Alan Turing and The Imitation Game
His name was Alan Turing. I first heard his name in my cognitive psychology courses at the University of Nebraska. Turing’s ideas about the nature of thought itself led not only to creation of the first computers, but underscore how psychologists understand how our human brains process information. The famous Turing test (highlighted at the end of the film as “the Imitation Game”) makes us think about what thought is and how mental constructs relate to one another. Many computer scientists and social scientists have built upon Turing’s ideas, yet few before or since have made a greater impact on our lives.
That is until last week when I saw “The Imitation Game.” For those who have not yet seen the movie (and I urge you to do so), “The Imitation Game” tells the story of Hut 8, the ultra classified team led by Alan Turing at Bletchley Park in Buckinghamshire who broke the unbreakable Nazi Enigma code. Except no one knew they broke the code — not until 1996 when the National Security Agency declassified important documents from WWII.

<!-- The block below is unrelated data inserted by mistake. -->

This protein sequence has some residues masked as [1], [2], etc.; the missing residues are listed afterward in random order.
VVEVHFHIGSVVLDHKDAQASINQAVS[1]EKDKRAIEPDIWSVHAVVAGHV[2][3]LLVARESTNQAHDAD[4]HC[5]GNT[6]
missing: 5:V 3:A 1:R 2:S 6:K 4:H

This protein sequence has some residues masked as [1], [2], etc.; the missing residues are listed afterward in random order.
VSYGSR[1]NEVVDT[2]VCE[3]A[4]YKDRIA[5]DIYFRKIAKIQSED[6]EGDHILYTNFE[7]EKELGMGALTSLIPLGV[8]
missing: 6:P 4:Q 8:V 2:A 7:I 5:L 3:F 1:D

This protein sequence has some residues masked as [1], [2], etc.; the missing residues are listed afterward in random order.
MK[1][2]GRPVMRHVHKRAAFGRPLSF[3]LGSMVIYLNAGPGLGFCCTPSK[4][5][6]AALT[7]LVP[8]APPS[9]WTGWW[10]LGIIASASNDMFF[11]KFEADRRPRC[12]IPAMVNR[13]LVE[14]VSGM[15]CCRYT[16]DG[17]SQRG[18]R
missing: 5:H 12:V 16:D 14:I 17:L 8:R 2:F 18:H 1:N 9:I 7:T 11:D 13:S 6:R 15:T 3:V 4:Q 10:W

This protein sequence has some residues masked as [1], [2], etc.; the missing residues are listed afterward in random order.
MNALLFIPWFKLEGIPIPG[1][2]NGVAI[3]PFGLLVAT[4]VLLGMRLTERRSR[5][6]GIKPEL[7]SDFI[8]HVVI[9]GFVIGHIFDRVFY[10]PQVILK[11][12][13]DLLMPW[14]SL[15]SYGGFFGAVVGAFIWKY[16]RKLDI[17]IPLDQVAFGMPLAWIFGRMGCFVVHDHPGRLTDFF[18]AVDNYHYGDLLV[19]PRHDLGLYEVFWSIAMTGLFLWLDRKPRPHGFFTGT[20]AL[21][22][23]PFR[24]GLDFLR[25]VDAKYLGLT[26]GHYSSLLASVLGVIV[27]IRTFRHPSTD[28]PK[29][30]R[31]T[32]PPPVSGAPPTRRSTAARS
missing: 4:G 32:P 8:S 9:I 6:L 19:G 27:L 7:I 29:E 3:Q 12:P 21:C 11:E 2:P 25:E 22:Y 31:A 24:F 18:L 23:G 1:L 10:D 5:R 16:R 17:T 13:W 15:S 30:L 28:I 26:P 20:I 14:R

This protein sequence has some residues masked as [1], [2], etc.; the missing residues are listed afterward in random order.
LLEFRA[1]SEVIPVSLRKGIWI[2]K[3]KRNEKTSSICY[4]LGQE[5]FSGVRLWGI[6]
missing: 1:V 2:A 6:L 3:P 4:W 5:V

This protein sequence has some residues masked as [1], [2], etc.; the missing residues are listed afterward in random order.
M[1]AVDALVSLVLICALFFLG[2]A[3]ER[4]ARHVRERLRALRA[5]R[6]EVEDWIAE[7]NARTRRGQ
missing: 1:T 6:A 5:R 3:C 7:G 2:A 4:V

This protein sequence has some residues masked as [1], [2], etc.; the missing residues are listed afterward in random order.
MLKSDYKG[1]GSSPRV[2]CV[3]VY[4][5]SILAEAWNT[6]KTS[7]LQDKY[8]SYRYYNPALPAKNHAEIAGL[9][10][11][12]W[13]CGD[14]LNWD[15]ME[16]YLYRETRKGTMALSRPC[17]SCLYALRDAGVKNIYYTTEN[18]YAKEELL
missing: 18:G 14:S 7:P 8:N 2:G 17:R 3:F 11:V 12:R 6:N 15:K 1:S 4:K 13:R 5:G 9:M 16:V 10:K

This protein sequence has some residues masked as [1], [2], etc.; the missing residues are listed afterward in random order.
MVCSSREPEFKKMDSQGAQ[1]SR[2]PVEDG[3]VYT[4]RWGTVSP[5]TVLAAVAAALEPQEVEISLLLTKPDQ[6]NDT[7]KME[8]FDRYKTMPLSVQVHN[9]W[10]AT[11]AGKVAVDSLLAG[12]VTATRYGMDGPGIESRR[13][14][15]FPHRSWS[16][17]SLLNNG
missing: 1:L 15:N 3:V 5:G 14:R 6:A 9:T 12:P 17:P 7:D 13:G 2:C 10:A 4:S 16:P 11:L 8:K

I am of course not being that specific. That is because I want you to see this movie without knowing too much about Turing himself. All I knew coming into the movie was that this film involved Enigma. I am so grateful for that lack of knowledge. It allowed me to watch without bias — exactly as Benedict Cumberbatch’s opening voice over from Turing asks us to.
Now that I have seen this movie, it is my absolute favourite. And did I mention the film score? I am a huge fan of film scores; this is one of the most beautiful scores I have heard in many years with a satisfying complexity and heavy use of both flute and piano.
In a word: beautiful!